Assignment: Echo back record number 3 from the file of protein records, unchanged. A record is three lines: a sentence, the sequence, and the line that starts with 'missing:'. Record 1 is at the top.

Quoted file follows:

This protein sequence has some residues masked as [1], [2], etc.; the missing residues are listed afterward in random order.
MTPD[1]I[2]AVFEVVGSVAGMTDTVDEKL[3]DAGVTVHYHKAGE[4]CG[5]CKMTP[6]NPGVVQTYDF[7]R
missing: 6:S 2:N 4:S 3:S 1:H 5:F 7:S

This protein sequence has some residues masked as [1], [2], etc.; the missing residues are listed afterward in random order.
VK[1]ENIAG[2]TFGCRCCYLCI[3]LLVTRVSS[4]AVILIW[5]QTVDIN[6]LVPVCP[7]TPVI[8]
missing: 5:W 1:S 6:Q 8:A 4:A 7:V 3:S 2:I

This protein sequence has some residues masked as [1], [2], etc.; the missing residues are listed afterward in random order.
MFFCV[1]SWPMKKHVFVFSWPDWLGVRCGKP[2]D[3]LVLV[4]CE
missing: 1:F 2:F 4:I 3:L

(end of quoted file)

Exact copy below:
This protein sequence has some residues masked as [1], [2], etc.; the missing residues are listed afterward in random order.
MFFCV[1]SWPMKKHVFVFSWPDWLGVRCGKP[2]D[3]LVLV[4]CE
missing: 1:F 2:F 4:I 3:L